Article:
A weekend away.
In the UK you’re never more than 70 miles from the coast (Coton in the Elms) sat here in the middle of Worcestershire, what that means, is you’re actually about 8 hours away from the seaside – and childhood trauma…
Luckily, it’s 2017, the Triumph Herald with its leaky roof and slightly too many holes in the floor are long gone, so a blast to Aberystwyth is possible in a couple of hours. Cutting through the twisty roads, the trip is actually rather nice, along the way you start to appreciate this rather spectacular country we live in. Worcestershire is beautiful, but once you reach the border and further into mid-Wales, the scenery changes. The hills climb and build into mountains, horses turn in to sheep, and finally the sheep turn into fields of slate.
As you near the coast the air changes, you can smell the sea (which we recently learned was an actual smell caused by the break down of algae) and the familiar site of the town is set before you. As we set to explore and find food, it became apparent, Aberystwyth has been working hard since my last visit as a child. The buildings on the front have been maintained beautifully, the promenade clean and busy there wasn’t much sign of the student population, possibly because they had not yet returned from Christmas – but it was clear their influence and money was here.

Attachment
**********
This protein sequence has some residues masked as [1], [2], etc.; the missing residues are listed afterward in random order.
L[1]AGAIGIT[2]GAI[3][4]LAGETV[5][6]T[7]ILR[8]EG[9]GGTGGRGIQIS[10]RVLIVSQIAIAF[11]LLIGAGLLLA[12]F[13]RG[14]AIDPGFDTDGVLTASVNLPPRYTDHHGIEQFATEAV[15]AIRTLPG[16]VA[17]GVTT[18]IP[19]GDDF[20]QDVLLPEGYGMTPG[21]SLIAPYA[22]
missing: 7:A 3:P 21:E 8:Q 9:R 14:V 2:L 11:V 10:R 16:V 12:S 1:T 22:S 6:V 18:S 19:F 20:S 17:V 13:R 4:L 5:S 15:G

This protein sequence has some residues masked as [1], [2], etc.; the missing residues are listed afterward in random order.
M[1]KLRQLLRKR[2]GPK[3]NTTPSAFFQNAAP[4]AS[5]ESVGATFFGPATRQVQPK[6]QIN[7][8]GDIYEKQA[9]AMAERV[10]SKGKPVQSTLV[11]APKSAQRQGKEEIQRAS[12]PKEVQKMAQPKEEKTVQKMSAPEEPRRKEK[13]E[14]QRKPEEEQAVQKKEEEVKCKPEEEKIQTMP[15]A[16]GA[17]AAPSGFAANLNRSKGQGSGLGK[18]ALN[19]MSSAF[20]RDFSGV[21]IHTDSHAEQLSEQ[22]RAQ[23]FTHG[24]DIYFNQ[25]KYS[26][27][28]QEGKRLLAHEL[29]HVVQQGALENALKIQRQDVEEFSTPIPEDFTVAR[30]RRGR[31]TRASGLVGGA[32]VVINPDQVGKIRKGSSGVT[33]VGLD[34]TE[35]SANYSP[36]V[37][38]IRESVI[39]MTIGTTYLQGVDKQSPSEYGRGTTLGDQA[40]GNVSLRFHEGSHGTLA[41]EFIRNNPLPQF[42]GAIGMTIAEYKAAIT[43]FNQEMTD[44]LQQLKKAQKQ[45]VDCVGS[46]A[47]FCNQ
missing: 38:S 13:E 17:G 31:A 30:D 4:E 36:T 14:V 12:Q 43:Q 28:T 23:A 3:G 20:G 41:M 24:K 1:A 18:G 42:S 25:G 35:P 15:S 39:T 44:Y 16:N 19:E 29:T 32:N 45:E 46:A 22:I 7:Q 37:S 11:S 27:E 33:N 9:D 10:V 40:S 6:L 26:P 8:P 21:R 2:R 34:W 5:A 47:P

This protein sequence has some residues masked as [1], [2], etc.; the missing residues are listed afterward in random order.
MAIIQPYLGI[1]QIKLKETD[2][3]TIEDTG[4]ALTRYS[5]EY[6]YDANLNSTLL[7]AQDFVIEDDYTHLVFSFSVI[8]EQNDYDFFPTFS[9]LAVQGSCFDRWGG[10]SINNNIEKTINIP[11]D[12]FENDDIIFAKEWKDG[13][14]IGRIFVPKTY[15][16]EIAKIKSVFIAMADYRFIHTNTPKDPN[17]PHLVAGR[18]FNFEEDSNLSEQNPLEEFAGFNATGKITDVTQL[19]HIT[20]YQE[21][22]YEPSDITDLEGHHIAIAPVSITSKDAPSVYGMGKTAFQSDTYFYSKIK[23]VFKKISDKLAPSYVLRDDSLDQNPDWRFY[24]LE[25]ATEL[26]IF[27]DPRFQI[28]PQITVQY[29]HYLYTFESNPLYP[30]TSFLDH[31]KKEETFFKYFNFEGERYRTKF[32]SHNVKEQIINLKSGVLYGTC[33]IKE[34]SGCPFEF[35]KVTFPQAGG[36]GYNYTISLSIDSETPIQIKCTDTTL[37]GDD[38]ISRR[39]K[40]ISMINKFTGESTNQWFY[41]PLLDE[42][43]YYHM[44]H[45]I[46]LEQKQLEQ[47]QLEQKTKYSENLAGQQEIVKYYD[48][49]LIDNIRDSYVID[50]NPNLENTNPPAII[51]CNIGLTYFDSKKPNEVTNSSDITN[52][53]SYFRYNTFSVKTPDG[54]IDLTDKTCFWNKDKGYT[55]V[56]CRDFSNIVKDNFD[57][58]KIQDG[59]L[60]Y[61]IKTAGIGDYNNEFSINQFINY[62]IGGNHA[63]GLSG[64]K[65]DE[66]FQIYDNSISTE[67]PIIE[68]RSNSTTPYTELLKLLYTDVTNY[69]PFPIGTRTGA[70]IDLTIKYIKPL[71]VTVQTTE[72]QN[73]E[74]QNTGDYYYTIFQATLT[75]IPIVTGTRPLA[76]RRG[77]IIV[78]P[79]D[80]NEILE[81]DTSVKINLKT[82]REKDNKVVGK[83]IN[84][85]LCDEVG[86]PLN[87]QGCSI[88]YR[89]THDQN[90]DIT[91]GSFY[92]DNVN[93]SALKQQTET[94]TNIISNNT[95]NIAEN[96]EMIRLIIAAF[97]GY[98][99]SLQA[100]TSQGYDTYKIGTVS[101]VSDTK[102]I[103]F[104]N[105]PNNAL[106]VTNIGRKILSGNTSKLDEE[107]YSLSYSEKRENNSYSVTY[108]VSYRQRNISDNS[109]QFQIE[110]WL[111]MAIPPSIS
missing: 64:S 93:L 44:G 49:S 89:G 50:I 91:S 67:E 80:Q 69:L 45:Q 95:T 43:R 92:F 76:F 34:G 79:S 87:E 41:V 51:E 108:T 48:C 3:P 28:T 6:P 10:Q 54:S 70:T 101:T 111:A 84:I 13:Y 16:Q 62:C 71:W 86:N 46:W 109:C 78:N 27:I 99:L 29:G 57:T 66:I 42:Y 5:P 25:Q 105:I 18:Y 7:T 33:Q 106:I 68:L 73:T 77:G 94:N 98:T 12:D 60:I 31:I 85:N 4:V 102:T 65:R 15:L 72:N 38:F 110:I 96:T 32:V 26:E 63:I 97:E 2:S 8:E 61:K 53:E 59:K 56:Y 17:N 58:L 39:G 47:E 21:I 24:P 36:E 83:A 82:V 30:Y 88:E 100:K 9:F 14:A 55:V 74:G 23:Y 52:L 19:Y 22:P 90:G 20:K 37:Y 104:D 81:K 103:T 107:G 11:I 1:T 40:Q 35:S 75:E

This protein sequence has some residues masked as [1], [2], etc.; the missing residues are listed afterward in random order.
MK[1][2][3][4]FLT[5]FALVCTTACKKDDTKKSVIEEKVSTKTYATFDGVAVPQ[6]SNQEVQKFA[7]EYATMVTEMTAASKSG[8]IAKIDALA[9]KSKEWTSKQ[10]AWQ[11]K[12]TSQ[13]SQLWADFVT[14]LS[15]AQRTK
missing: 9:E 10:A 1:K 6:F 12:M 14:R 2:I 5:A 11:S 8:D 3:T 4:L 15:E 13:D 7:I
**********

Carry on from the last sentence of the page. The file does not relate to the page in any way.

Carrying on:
My one abiding memory of the sea front at Aberystwyth had always been the public toilets… specifically for the ‘no spitting – consumption sign’. It’s funny what you remember. I wanted to find someone to ask about this, as google still refuses, it came as a shock to find the building converted to a small fish place – it was shut by the time we located it, so Pysgoty if you occupy the old Victorian loos, please let me know if you kept the signs!
Following on from the famous promenade we found just slightly off the beaten track a series of dunes in an area called, Ynyslas Sand Dunes if you can imagine a set from a movie, that has been filmed then rendered back into 3D this is what Ynyslas was like. It was both surreal, and late…
The journey home was quicker than expected, the mountains turned back to pavements and sheep to corner shops… a return visit shall be planned.